Ongoing digitalisation trends in every other sector also push the legal sector to become faster, more agile and user-oriented. Changes coming from different places have a strong impact on legal systems to change. Turkish legal professionals have also been feeling this trend and pressures as well. However, the legal tech market is still immature and slowly developing in Turkey. Let’s take a look together at what’s going on in Turkey.
Join us on an exploration of the Central and Eastern European legal tech and innovation scene. With this post, we are heading to the Balkans – Pristina, the capital of Kosovo, precisely.
Kristiana Filip talks with a fellow legal innovator, Alban Krasniqi, about his mission, inspiration and his professional journey to date. You’ll find about the legal search engine, Lexdok, that Alban is developing and what makes CEE a tech-responsive corner of the world.
Legal professionals are usually more conservative and don’t like changes. There is a reasonable explanation for this – they need something that works 100% of the time and don’t want to take any chances. Legal consulting is highly responsible, and even the smallest mistakes can cause significant damages.
But things have changed. New technologies are more reliable than ever, and not using them practically makes lawyers and other legal professionals lose a lot of money.
Can you do the work without legal technologies? Of course. Should you? Definitely not. This article analyses the reasons why you should use legal technologies.
Media literacy represents the competency allowing the bearer to identify various categories of media content and understand the message thus conveyed. Although distinctive and somehow contrasting, all media has one thing in common: someone created it for a specific reason. Understanding that reason is the very core of media literacy.
Media literacy has become a critical skill for judges and lawyers alike, as the legal profession uses media sources to a greater extent than others. A correct interpretation of facts, unclouded by media manipulation, is the bedrock of a healthy justice system.
Every media content consumer and, especially, legal practitioners must undergo proper education on how to recognize and evaluate facts, opinions, media messages, and the media creator’s innate bias if they want to become the arbiters of truth in the information age. As such, legal education should take this problem in all its seriousness and ensure that the graduates they provide to be guardians of justice are media literate enough to practice law with a trained eye towards the content they consume, use, and create. In the words of Phillip Meyer, “[i]f we exist exclusively in a hall of mirrors where there are no actual facts but only alternative facts, then there may be judgment but not justice.”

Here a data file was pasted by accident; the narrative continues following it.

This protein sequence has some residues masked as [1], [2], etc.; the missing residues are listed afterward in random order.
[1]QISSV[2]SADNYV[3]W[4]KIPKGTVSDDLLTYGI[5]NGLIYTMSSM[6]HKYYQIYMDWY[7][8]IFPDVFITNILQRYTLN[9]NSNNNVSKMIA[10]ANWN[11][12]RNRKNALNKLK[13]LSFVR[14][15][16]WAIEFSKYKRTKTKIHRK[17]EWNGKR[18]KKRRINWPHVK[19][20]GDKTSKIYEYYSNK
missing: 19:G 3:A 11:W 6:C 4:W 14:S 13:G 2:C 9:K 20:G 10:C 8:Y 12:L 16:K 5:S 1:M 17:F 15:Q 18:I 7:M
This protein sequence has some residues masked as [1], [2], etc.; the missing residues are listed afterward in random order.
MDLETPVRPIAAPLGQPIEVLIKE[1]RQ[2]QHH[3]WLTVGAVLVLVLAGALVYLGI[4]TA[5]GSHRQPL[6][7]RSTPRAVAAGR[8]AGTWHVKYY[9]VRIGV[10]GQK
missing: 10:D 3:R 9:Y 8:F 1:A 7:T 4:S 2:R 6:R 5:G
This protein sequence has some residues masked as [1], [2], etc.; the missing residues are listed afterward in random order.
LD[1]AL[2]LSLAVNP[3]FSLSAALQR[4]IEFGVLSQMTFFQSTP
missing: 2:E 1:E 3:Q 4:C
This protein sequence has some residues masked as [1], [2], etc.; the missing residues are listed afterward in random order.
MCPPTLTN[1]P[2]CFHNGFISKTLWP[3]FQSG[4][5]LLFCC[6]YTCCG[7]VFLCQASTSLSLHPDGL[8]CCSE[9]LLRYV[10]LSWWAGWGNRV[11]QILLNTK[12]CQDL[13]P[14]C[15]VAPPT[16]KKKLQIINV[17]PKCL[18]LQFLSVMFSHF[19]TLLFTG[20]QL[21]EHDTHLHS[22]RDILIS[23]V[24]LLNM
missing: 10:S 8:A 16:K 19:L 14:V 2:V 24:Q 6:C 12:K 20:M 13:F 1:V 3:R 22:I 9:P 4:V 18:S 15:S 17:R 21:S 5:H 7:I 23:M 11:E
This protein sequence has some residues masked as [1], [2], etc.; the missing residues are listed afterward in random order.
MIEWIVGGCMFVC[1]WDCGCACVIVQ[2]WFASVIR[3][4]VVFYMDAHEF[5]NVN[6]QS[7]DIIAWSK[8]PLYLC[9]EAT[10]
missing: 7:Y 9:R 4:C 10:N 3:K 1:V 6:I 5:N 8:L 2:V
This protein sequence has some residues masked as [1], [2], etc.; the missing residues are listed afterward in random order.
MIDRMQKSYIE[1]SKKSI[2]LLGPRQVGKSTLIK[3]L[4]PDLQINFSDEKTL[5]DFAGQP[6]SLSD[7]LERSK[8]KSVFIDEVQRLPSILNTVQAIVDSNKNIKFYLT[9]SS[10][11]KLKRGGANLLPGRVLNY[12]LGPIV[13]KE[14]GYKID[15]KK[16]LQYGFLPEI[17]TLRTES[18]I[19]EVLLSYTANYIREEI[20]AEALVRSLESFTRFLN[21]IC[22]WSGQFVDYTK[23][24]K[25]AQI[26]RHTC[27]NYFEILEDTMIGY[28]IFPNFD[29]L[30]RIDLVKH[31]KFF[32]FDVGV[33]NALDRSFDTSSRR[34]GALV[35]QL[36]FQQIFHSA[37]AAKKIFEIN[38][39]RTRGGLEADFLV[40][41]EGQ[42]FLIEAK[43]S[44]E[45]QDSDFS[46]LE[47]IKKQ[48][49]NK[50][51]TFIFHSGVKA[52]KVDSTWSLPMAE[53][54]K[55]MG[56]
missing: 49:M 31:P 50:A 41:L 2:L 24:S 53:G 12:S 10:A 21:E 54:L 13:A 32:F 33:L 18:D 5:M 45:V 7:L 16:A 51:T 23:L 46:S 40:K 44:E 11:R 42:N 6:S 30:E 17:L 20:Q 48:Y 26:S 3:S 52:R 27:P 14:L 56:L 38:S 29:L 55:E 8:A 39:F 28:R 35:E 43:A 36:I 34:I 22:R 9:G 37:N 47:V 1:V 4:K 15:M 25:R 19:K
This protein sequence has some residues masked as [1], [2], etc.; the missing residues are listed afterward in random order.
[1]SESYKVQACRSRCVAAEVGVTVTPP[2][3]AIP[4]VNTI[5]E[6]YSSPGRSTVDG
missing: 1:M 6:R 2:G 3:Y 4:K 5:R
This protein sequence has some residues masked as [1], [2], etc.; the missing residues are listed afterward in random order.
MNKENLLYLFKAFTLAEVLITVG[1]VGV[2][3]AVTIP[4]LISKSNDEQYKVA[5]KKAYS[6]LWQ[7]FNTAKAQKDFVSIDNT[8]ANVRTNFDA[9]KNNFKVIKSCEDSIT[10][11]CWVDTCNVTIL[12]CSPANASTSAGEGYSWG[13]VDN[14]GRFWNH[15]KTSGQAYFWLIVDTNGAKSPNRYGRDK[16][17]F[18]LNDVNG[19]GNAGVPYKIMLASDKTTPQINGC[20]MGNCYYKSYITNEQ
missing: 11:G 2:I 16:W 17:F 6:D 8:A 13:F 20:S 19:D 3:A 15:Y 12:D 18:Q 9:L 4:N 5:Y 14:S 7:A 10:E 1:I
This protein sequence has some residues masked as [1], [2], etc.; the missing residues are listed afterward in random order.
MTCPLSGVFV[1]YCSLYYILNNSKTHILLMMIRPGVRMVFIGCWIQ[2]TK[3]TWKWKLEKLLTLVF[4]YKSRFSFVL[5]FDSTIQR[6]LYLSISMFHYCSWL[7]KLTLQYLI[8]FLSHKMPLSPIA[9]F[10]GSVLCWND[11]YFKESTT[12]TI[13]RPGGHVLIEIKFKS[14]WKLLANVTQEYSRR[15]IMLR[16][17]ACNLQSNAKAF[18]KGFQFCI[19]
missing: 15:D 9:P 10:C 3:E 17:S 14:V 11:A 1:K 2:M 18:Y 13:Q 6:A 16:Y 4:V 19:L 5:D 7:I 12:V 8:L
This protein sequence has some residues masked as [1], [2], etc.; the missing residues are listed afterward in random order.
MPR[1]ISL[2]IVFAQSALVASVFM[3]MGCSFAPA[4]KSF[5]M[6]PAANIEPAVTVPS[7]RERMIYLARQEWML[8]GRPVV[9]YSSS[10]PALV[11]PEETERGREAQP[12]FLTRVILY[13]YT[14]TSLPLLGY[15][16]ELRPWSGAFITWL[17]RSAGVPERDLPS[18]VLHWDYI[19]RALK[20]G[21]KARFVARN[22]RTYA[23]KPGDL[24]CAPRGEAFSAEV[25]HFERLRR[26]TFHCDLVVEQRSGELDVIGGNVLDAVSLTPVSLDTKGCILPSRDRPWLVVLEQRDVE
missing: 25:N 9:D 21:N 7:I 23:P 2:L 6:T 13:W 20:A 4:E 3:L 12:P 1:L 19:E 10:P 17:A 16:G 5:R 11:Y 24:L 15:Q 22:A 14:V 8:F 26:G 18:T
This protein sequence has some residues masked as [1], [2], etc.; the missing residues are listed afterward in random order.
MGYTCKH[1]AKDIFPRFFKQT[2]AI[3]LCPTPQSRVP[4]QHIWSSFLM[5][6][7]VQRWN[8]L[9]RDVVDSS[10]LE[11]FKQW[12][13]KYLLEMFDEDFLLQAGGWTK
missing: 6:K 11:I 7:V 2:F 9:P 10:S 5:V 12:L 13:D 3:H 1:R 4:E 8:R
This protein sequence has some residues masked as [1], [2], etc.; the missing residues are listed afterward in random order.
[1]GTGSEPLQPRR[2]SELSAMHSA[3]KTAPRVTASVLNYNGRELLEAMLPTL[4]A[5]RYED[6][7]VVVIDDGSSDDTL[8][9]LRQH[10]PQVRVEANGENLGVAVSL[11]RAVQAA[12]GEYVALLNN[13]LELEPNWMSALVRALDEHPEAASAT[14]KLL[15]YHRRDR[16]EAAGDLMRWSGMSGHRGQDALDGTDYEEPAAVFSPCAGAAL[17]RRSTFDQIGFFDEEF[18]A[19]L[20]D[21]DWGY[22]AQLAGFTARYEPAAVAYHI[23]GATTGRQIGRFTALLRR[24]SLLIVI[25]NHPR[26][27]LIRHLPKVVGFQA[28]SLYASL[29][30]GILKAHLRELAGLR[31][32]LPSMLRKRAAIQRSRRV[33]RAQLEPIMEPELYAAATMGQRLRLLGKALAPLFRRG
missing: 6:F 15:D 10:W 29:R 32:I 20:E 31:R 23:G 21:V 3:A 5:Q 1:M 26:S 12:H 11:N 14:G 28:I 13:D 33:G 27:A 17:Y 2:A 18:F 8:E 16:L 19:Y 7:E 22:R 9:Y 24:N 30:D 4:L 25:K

Emotional intelligence (EI) is a superpower in both the professional and personal sphere. Investment in developing emotional intelligence yields many beneficial results – for yourself and your environment. This is especially crucial in the legal industry, given lawyers are traditionally perceived as cold and robotic. It’s a stereotype, sure, yet data mostly confirms this popular belief. This situation of low empathy and EI amongst lawyers is not only a mismatch between what people need and what they get. Worse, it creates many disadvantages for your business, career, finances and wellbeing. The good news is that being empathetic and emotionally intelligent can be learnt and improved upon. So, you can start with this post in which you’ll:
– find out what is emotional intelligence (EI) and its measure – EQ;
– read about the core trait of EI – empathy; and
– learn some useful tips for developing your emotional intelligence and empathy.
In an era where uncertainty is the only certainty, roles such as Legal Technology Solution Manager play a vital part in maintaining legal businesses’ viability. With a sustained focus on legal output standardisation, risk mitigation, data protection, legal services scalability, process advancement, and optimisation to sustain an integrated growth strategy, an LTSM will have to manage mixed, intercultural teams.
This type of work involves sharp interpersonal skills, such as networking skills and communication prowess. LTSMs will have to supervise legal tech operations and procedures in order to obtain cost efficiencies, risk containment, off the chart ROI, and client satisfaction. The proliferation of legal tech solutions grants LTSMs a greater negotiation power while, at the same time, puts them under pressure to legitimise their choice.
That is why LTSMs must demonstrate a selected set of skills that recommend them for such an influential role. Above all, the LTSMs must always stay connected to the industry’s grapevine, be ahead of the game, and virtually manage the future.